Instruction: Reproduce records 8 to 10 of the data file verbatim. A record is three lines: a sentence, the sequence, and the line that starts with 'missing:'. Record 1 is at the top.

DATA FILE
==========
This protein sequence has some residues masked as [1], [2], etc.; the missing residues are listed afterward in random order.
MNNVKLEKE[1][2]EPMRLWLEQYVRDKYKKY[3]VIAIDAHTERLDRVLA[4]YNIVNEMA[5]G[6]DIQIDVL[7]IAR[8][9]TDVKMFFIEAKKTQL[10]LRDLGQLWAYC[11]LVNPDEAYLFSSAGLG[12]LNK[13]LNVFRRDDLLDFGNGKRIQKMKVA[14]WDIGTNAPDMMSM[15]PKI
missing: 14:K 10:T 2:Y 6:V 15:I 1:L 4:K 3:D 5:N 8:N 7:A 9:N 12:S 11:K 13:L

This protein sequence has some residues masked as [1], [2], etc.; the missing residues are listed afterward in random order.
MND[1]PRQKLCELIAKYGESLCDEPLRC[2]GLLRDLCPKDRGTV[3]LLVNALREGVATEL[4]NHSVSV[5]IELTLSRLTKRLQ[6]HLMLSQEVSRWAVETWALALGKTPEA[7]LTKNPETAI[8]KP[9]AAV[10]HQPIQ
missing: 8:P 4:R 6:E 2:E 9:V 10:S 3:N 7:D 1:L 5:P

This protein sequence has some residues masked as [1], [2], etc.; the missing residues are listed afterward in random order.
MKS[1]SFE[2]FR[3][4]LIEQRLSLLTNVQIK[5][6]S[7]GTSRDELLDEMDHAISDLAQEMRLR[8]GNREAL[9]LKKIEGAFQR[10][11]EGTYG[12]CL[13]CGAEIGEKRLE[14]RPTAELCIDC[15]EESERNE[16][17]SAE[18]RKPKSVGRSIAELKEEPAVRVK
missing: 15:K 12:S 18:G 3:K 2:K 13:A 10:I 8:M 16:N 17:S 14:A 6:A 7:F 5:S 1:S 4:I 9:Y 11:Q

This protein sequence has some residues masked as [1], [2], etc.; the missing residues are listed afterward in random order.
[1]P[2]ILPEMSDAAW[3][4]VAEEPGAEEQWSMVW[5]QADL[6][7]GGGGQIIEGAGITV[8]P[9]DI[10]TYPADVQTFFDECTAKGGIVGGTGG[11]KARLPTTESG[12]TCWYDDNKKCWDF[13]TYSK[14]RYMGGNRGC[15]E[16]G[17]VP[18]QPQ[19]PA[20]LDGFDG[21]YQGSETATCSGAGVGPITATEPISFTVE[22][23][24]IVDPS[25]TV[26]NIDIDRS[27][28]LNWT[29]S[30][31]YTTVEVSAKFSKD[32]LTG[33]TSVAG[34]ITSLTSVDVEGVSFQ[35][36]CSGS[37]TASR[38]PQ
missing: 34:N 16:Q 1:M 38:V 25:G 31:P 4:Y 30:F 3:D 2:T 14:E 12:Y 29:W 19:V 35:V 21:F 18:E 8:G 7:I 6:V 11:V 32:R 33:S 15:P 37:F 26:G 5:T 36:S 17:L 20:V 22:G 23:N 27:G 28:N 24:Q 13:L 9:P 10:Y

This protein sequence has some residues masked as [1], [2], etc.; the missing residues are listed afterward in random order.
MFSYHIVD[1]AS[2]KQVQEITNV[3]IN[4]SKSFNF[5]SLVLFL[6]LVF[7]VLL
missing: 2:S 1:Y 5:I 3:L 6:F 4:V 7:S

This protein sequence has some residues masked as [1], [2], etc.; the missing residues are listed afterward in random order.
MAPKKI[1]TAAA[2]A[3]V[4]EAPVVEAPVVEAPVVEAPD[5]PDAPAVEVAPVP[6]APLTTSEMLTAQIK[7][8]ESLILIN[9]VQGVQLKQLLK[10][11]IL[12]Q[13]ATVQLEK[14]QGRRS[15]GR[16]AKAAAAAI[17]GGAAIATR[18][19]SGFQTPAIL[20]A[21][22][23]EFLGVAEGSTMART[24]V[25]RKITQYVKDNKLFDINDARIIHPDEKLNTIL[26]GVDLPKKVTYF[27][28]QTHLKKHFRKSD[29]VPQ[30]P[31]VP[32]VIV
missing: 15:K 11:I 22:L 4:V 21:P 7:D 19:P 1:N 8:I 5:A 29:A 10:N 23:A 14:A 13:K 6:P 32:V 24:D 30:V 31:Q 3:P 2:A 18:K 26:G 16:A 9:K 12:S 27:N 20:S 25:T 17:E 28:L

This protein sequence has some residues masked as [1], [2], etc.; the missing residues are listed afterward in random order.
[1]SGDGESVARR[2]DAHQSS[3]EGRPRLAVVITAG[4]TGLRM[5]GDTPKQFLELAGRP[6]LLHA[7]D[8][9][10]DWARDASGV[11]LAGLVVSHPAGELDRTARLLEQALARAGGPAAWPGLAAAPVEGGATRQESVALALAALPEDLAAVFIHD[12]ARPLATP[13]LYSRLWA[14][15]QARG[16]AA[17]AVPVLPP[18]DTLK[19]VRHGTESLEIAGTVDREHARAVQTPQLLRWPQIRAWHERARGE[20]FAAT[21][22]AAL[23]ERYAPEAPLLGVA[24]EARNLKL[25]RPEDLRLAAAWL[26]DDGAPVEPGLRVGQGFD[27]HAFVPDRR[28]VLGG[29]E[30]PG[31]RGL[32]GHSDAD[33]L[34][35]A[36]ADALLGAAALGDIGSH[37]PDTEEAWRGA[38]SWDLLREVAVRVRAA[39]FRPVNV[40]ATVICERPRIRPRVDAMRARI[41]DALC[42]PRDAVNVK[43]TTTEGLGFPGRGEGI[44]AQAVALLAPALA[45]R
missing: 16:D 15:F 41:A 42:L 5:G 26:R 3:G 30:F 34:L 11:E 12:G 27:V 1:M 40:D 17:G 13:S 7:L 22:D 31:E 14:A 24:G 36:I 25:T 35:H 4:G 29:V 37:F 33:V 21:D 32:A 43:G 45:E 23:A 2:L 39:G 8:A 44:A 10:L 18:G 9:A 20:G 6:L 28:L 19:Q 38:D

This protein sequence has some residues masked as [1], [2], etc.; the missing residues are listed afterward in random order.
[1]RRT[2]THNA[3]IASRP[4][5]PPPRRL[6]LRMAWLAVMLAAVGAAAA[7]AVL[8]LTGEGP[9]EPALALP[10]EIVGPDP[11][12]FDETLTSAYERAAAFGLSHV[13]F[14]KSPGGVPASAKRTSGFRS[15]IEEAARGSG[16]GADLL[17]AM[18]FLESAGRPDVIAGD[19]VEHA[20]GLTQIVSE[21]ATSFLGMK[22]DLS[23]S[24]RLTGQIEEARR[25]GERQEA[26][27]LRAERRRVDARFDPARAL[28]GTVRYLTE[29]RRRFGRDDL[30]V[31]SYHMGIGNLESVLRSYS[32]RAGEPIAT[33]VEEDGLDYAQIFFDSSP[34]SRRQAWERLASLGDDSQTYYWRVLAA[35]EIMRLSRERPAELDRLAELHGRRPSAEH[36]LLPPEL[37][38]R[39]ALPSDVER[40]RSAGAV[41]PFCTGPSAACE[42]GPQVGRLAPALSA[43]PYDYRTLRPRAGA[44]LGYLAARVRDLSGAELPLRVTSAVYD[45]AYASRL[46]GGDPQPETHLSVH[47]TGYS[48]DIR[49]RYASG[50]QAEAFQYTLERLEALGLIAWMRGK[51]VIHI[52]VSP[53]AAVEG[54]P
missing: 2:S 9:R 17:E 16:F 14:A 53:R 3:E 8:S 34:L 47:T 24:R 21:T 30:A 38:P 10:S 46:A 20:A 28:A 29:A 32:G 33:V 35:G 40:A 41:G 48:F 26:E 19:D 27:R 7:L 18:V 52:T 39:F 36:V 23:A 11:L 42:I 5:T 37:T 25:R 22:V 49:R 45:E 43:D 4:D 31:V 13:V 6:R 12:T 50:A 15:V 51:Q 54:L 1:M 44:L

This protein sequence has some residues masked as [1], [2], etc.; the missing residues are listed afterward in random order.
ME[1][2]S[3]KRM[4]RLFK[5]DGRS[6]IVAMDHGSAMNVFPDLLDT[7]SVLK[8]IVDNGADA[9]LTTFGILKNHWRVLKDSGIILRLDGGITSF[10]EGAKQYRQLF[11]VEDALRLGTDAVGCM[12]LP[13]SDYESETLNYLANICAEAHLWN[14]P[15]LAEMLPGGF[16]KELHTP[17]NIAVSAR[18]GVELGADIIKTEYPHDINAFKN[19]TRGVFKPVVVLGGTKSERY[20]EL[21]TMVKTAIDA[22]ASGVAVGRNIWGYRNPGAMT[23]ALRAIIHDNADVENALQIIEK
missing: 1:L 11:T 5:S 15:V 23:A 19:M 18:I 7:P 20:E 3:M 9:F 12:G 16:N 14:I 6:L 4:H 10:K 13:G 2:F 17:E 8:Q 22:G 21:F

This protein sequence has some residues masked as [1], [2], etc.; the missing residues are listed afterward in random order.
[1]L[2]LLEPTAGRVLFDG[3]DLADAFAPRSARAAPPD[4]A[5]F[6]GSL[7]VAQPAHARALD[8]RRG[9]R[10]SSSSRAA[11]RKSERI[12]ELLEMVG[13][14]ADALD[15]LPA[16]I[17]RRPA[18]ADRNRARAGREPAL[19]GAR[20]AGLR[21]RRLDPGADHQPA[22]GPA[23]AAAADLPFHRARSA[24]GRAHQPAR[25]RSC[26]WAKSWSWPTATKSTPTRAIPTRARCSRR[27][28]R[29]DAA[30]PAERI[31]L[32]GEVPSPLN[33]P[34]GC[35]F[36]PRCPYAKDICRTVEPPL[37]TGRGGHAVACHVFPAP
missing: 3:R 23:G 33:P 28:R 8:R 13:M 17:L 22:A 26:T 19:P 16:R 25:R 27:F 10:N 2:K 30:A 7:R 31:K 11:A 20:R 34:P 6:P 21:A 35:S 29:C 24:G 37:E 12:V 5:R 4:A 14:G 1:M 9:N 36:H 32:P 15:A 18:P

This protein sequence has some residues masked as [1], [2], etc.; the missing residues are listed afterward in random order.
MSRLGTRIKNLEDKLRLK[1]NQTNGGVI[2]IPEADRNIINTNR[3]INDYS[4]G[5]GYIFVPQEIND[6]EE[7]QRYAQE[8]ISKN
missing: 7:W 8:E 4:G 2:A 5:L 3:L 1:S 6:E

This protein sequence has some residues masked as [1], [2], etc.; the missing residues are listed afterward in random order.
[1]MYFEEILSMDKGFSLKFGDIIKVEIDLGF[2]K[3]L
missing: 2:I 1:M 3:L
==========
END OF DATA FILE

This protein sequence has some residues masked as [1], [2], etc.; the missing residues are listed afterward in random order.
[1]RRT[2]THNA[3]IASRP[4][5]PPPRRL[6]LRMAWLAVMLAAVGAAAA[7]AVL[8]LTGEGP[9]EPALALP[10]EIVGPDP[11][12]FDETLTSAYERAAAFGLSHV[13]F[14]KSPGGVPASAKRTSGFRS[15]IEEAARGSG[16]GADLL[17]AM[18]FLESAGRPDVIAGD[19]VEHA[20]GLTQIVSE[21]ATSFLGMK[22]DLS[23]S[24]RLTGQIEEARR[25]GERQEA[26][27]LRAERRRVDARFDPARAL[28]GTVRYLTE[29]RRRFGRDDL[30]V[31]SYHMGIGNLESVLRSYS[32]RAGEPIAT[33]VEEDGLDYAQIFFDSSP[34]SRRQAWERLASLGDDSQTYYWRVLAA[35]EIMRLSRERPAELDRLAELHGRRPSAEH[36]LLPPEL[37][38]R[39]ALPSDVER[40]RSAGAV[41]PFCTGPSAACE[42]GPQVGRLAPALSA[43]PYDYRTLRPRAGA[44]LGYLAARVRDLSGAELPLRVTSAVYD[45]AYASRL[46]GGDPQPETHLSVH[47]TGYS[48]DIR[49]RYASG[50]QAEAFQYTLERLEALGLIAWMRGK[51]VIHI[52]VSP[53]AAVEG[54]P
missing: 2:S 9:R 17:E 16:F 14:A 53:R 3:E 8:S 34:L 47:T 24:R 21:T 30:A 38:P 10:S 46:A 20:A 28:A 29:A 32:G 33:V 35:G 40:A 41:G 48:F 26:E 19:D 27:R 7:L 18:V 52:T 39:F 36:V 23:A 11:L 42:I 5:T 37:T 25:R 22:V 49:R 45:E 43:D 4:D 31:V 13:V 6:R 12:T 50:A 15:V 51:Q 54:L 1:M 44:L

This protein sequence has some residues masked as [1], [2], etc.; the missing residues are listed afterward in random order.
ME[1][2]S[3]KRM[4]RLFK[5]DGRS[6]IVAMDHGSAMNVFPDLLDT[7]SVLK[8]IVDNGADA[9]LTTFGILKNHWRVLKDSGIILRLDGGITSF[10]EGAKQYRQLF[11]VEDALRLGTDAVGCM[12]LP[13]SDYESETLNYLANICAEAHLWN[14]P[15]LAEMLPGGF[16]KELHTP[17]NIAVSAR[18]GVELGADIIKTEYPHDINAFKN[19]TRGVFKPVVVLGGTKSERY[20]EL[21]TMVKTAIDA[22]ASGVAVGRNIWGYRNPGAMT[23]ALRAIIHDNADVENALQIIEK
missing: 1:L 11:T 5:S 15:V 23:A 19:M 18:I 7:P 20:E 3:M 9:F 12:G 16:N 14:I 6:L 4:H 10:K 13:G 2:F 17:E 8:Q 22:G 21:F

This protein sequence has some residues masked as [1], [2], etc.; the missing residues are listed afterward in random order.
[1]L[2]LLEPTAGRVLFDG[3]DLADAFAPRSARAAPPD[4]A[5]F[6]GSL[7]VAQPAHARALD[8]RRG[9]R[10]SSSSRAA[11]RKSERI[12]ELLEMVG[13][14]ADALD[15]LPA[16]I[17]RRPA[18]ADRNRARAGREPAL[19]GAR[20]AGLR[21]RRLDPGADHQPA[22]GPA[23]AAAADLPFHRARSA[24]GRAHQPAR[25]RSC[26]WAKSWSWPTATKSTPTRAIPTRARCSRR[27][28]R[29]DAA[30]PAERI[31]L[32]GEVPSPLN[33]P[34]GC[35]F[36]PRCPYAKDICRTVEPPL[37]TGRGGHAVACHVFPAP
missing: 3:R 23:G 33:P 28:R 8:R 13:M 17:L 22:A 26:T 19:P 16:R 25:R 27:F 10:N 2:K 30:A 7:R 31:K 11:A 20:R 34:P 6:P 21:A 35:S 29:C 24:G 37:E 12:V 5:R 4:A 14:G 1:M 9:N 36:H 32:P 15:A 18:P